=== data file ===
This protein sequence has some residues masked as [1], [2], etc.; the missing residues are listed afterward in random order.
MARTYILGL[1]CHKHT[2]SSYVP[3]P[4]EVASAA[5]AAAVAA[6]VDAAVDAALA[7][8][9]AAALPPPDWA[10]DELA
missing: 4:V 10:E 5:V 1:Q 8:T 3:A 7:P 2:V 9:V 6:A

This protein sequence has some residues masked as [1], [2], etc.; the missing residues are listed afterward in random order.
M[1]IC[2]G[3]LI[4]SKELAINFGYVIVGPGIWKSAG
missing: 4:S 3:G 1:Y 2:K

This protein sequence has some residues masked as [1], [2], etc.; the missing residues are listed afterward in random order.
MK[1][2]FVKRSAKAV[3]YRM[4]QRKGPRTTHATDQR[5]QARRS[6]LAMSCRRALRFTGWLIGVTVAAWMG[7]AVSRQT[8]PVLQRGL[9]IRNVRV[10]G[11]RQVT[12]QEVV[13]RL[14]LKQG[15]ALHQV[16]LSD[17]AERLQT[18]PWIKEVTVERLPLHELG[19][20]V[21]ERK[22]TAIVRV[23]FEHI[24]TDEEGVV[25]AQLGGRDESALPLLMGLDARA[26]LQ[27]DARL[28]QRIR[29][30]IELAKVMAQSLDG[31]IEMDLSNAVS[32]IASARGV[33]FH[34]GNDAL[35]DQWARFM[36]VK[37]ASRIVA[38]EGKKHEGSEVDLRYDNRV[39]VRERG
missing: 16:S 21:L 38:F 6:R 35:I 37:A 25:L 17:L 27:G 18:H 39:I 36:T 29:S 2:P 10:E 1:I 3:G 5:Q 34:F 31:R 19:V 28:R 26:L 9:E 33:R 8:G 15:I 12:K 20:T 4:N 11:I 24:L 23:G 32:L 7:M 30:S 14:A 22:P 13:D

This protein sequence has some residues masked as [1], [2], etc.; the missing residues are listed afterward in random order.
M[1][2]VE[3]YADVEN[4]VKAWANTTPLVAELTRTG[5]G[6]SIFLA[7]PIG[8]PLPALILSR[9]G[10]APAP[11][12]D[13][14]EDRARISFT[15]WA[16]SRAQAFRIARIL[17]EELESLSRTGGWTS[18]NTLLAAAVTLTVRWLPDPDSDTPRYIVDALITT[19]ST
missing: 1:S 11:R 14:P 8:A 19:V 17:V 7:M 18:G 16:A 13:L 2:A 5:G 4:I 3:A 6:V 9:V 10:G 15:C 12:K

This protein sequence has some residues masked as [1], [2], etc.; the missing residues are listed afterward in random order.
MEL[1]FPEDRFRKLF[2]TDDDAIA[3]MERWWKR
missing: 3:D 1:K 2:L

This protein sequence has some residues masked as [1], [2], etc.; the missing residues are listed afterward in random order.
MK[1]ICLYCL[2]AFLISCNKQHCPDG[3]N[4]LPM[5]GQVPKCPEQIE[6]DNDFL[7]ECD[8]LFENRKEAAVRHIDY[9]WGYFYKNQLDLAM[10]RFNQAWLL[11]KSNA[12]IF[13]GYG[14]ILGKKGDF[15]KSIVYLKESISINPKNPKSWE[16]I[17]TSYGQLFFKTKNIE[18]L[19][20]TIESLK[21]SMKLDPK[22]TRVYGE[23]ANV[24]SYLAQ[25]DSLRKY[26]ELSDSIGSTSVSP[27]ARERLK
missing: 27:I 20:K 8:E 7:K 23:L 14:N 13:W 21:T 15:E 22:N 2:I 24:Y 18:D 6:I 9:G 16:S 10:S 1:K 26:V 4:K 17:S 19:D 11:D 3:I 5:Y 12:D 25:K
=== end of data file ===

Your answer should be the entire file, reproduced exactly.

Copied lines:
This protein sequence has some residues masked as [1], [2], etc.; the missing residues are listed afterward in random order.
MARTYILGL[1]CHKHT[2]SSYVP[3]P[4]EVASAA[5]AAAVAA[6]VDAAVDAALA[7][8][9]AAALPPPDWA[10]DELA
missing: 4:V 10:E 5:V 1:Q 8:T 3:A 7:P 2:V 9:V 6:A

This protein sequence has some residues masked as [1], [2], etc.; the missing residues are listed afterward in random order.
M[1]IC[2]G[3]LI[4]SKELAINFGYVIVGPGIWKSAG
missing: 4:S 3:G 1:Y 2:K

This protein sequence has some residues masked as [1], [2], etc.; the missing residues are listed afterward in random order.
MK[1][2]FVKRSAKAV[3]YRM[4]QRKGPRTTHATDQR[5]QARRS[6]LAMSCRRALRFTGWLIGVTVAAWMG[7]AVSRQT[8]PVLQRGL[9]IRNVRV[10]G[11]RQVT[12]QEVV[13]RL[14]LKQG[15]ALHQV[16]LSD[17]AERLQT[18]PWIKEVTVERLPLHELG[19][20]V[21]ERK[22]TAIVRV[23]FEHI[24]TDEEGVV[25]AQLGGRDESALPLLMGLDARA[26]LQ[27]DARL[28]QRIR[29][30]IELAKVMAQSLDG[31]IEMDLSNAVS[32]IASARGV[33]FH[34]GNDAL[35]DQWARFM[36]VK[37]ASRIVA[38]EGKKHEGSEVDLRYDNRV[39]VRERG
missing: 16:S 21:L 38:F 6:R 35:I 37:A 25:L 17:L 27:G 18:H 39:I 36:T 29:S 2:P 10:E 1:I 3:G 5:Q 34:F 31:R 19:V 28:R 26:L 9:E 33:R 8:G 15:I 12:K 20:T 4:N 11:I 24:L 23:G 32:L 7:M 30:S 14:A 22:P 13:D

This protein sequence has some residues masked as [1], [2], etc.; the missing residues are listed afterward in random order.
M[1][2]VE[3]YADVEN[4]VKAWANTTPLVAELTRTG[5]G[6]SIFLA[7]PIG[8]PLPALILSR[9]G[10]APAP[11][12]D[13][14]EDRARISFT[15]WA[16]SRAQAFRIARIL[17]EELESLSRTGGWTS[18]NTLLAAAVTLTVRWLPDPDSDTPRYIVDALITT[19]ST
missing: 1:S 11:R 14:P 8:A 19:V 17:V 7:M 18:G 16:A 13:L 2:A 5:G 4:I 3:A 6:V 9:V 10:G 15:C 12:K

This protein sequence has some residues masked as [1], [2], etc.; the missing residues are listed afterward in random order.
MEL[1]FPEDRFRKLF[2]TDDDAIA[3]MERWWKR
missing: 3:D 1:K 2:L

This protein sequence has some residues masked as [1], [2], etc.; the missing residues are listed afterward in random order.
MK[1]ICLYCL[2]AFLISCNKQHCPDG[3]N[4]LPM[5]GQVPKCPEQIE[6]DNDFL[7]ECD[8]LFENRKEAAVRHIDY[9]WGYFYKNQLDLAM[10]RFNQAWLL[11]KSNA[12]IF[13]GYG[14]ILGKKGDF[15]KSIVYLKESISINPKNPKSWE[16]I[17]TSYGQLFFKTKNIE[18]L[19][20]TIESLK[21]SMKLDPK[22]TRVYGE[23]ANV[24]SYLAQ[25]DSLRKY[26]ELSDSIGSTSVSP[27]ARERLK
missing: 27:I 20:K 8:E 7:K 23:L 14:N 13:W 21:T 15:E 22:N 2:I 24:Y 18:D 6:I 9:G 16:S 10:S 1:K 26:V 4:K 17:S 19:D 11:D 3:I 5:Y 12:D 25:K